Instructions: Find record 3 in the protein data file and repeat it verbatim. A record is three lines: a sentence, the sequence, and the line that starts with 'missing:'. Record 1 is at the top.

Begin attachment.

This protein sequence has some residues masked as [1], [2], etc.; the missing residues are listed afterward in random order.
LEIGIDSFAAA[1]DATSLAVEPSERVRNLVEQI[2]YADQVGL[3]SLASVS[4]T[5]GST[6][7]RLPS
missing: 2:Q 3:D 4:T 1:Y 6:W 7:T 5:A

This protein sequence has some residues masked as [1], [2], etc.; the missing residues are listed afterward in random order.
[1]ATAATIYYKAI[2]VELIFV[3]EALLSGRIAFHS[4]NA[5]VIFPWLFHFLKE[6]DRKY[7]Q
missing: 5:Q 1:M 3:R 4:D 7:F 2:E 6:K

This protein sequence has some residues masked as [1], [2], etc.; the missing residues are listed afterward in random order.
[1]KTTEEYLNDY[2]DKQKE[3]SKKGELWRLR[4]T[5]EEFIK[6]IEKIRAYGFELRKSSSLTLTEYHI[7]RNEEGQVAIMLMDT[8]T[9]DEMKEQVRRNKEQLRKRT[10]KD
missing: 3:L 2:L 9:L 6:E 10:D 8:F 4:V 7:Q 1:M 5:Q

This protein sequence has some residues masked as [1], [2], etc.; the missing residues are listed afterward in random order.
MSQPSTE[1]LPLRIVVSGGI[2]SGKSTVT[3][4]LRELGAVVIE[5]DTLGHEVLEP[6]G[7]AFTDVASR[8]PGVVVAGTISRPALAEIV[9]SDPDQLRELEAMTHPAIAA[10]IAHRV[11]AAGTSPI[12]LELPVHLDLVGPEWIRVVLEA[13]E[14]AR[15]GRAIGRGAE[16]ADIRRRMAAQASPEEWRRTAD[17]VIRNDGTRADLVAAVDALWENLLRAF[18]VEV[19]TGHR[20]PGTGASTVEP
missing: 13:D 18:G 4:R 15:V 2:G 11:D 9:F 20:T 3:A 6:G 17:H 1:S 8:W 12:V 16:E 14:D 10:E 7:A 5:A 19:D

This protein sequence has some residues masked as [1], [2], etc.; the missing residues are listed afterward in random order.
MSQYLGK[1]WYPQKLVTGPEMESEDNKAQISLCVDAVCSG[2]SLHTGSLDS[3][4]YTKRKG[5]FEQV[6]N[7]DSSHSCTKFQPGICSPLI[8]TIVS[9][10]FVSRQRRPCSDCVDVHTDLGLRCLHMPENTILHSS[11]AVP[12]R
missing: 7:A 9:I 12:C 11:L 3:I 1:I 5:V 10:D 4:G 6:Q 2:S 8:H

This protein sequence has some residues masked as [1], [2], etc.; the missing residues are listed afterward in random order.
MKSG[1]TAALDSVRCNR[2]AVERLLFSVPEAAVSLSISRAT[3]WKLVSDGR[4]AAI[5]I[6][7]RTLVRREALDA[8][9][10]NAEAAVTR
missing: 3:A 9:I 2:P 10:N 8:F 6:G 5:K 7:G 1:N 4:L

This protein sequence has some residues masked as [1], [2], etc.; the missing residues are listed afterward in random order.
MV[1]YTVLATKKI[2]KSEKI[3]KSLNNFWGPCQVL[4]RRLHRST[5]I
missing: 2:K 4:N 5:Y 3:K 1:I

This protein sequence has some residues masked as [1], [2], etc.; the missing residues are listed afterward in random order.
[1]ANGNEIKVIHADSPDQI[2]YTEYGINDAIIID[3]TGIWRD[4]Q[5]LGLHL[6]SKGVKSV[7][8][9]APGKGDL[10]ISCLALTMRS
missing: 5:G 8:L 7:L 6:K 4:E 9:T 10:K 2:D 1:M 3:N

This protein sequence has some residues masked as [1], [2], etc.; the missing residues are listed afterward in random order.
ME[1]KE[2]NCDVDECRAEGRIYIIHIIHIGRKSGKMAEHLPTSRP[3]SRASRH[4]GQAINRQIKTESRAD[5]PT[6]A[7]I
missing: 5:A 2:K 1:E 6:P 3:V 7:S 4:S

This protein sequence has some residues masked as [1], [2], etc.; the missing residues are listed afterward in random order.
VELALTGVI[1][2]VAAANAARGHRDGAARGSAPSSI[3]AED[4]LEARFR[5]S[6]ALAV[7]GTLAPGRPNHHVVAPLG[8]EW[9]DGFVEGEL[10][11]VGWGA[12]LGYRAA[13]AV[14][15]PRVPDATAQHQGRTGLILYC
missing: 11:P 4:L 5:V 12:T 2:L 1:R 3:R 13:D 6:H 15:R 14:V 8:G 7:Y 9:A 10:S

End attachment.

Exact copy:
This protein sequence has some residues masked as [1], [2], etc.; the missing residues are listed afterward in random order.
[1]KTTEEYLNDY[2]DKQKE[3]SKKGELWRLR[4]T[5]EEFIK[6]IEKIRAYGFELRKSSSLTLTEYHI[7]RNEEGQVAIMLMDT[8]T[9]DEMKEQVRRNKEQLRKRT[10]KD
missing: 3:L 2:L 9:L 6:E 10:D 8:F 4:V 7:Q 1:M 5:Q